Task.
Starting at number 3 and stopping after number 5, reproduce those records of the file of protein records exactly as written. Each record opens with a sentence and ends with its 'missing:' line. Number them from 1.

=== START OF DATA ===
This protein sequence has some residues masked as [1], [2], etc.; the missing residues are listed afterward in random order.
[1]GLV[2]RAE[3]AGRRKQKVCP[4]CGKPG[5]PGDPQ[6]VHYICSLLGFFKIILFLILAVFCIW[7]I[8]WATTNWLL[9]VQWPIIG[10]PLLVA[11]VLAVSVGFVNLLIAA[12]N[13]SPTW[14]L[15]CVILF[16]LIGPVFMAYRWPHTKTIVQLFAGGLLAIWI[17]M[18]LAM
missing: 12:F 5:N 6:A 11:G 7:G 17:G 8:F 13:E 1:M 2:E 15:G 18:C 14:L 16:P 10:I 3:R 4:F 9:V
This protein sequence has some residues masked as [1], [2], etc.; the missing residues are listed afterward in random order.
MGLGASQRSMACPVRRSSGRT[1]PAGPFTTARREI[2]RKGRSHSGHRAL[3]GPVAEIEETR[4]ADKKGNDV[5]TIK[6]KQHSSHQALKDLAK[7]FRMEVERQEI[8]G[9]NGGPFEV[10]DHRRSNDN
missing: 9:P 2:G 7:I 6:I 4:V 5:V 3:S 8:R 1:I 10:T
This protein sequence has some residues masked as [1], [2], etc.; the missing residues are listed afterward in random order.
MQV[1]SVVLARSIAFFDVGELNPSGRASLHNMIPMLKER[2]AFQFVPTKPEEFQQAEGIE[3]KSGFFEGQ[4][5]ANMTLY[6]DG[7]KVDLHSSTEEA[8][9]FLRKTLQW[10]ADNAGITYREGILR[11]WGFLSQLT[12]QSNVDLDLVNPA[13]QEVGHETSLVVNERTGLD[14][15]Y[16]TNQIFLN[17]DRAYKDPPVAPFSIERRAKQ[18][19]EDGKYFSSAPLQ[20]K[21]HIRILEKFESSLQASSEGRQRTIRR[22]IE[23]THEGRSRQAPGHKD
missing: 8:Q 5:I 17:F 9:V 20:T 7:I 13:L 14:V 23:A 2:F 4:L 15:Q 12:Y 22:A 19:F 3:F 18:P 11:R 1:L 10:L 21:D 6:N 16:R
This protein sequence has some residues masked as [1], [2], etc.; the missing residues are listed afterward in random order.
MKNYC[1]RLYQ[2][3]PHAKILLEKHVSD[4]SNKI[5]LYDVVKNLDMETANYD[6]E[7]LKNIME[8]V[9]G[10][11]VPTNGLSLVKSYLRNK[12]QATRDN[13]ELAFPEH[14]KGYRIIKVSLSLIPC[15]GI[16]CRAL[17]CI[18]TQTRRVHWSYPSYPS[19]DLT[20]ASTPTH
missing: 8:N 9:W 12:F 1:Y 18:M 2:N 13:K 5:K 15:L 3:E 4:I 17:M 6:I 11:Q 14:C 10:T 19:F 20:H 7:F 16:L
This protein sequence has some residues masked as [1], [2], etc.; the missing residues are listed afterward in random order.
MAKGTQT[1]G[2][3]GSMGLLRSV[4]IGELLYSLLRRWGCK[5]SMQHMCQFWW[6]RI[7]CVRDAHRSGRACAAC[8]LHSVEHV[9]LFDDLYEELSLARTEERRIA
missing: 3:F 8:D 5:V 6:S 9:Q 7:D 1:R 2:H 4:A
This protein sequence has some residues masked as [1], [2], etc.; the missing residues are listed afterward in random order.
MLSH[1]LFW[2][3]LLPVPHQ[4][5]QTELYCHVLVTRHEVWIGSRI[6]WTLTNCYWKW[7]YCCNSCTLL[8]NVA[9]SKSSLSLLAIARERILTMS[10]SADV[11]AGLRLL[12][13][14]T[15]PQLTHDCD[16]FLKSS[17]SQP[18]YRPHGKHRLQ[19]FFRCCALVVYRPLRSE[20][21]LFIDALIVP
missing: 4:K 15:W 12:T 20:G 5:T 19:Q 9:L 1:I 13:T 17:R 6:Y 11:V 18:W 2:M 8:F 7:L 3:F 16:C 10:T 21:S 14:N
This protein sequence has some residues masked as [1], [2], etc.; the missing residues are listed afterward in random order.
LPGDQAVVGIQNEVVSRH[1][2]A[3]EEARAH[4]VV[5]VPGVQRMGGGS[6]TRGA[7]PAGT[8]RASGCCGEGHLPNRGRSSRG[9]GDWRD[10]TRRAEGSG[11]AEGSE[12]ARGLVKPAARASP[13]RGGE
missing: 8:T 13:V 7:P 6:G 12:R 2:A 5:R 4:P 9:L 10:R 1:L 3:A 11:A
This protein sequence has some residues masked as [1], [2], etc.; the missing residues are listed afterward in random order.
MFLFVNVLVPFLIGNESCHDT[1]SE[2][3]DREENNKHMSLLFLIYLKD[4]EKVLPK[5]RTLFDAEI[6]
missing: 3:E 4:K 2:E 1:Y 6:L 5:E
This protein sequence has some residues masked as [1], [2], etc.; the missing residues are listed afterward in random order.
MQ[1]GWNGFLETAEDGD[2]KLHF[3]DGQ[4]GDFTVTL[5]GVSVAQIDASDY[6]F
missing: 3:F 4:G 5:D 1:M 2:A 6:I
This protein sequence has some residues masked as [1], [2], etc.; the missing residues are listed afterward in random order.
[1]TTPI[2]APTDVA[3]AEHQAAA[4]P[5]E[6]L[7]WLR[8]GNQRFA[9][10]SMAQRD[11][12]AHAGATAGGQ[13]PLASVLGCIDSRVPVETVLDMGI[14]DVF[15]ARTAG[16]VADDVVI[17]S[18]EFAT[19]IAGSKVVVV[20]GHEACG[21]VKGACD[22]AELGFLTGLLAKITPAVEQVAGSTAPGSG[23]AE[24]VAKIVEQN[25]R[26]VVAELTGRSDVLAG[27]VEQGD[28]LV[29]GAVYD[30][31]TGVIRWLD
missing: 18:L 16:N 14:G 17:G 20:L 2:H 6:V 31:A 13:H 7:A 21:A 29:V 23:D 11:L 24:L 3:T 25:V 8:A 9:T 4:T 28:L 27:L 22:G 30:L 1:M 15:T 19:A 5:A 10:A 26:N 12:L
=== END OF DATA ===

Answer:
This protein sequence has some residues masked as [1], [2], etc.; the missing residues are listed afterward in random order.
MQV[1]SVVLARSIAFFDVGELNPSGRASLHNMIPMLKER[2]AFQFVPTKPEEFQQAEGIE[3]KSGFFEGQ[4][5]ANMTLY[6]DG[7]KVDLHSSTEEA[8][9]FLRKTLQW[10]ADNAGITYREGILR[11]WGFLSQLT[12]QSNVDLDLVNPA[13]QEVGHETSLVVNERTGLD[14][15]Y[16]TNQIFLN[17]DRAYKDPPVAPFSIERRAKQ[18][19]EDGKYFSSAPLQ[20]K[21]HIRILEKFESSLQASSEGRQRTIRR[22]IE[23]THEGRSRQAPGHKD
missing: 8:Q 5:I 17:F 9:V 20:T 7:I 13:L 14:V 23:A 2:F 4:L 15:Q 12:Y 22:A 19:F 3:F 18:P 11:R 1:L 10:L 21:D 6:N 16:R
This protein sequence has some residues masked as [1], [2], etc.; the missing residues are listed afterward in random order.
MKNYC[1]RLYQ[2][3]PHAKILLEKHVSD[4]SNKI[5]LYDVVKNLDMETANYD[6]E[7]LKNIME[8]V[9]G[10][11]VPTNGLSLVKSYLRNK[12]QATRDN[13]ELAFPEH[14]KGYRIIKVSLSLIPC[15]GI[16]CRAL[17]CI[18]TQTRRVHWSYPSYPS[19]DLT[20]ASTPTH
missing: 8:N 9:W 12:F 1:Y 18:M 2:N 13:K 5:K 15:L 3:E 4:I 17:M 6:I 11:Q 14:C 10:T 19:F 20:H 7:F 16:L
This protein sequence has some residues masked as [1], [2], etc.; the missing residues are listed afterward in random order.
MAKGTQT[1]G[2][3]GSMGLLRSV[4]IGELLYSLLRRWGCK[5]SMQHMCQFWW[6]RI[7]CVRDAHRSGRACAAC[8]LHSVEHV[9]LFDDLYEELSLARTEERRIA
missing: 3:F 8:D 5:V 6:S 9:Q 7:D 1:R 2:H 4:A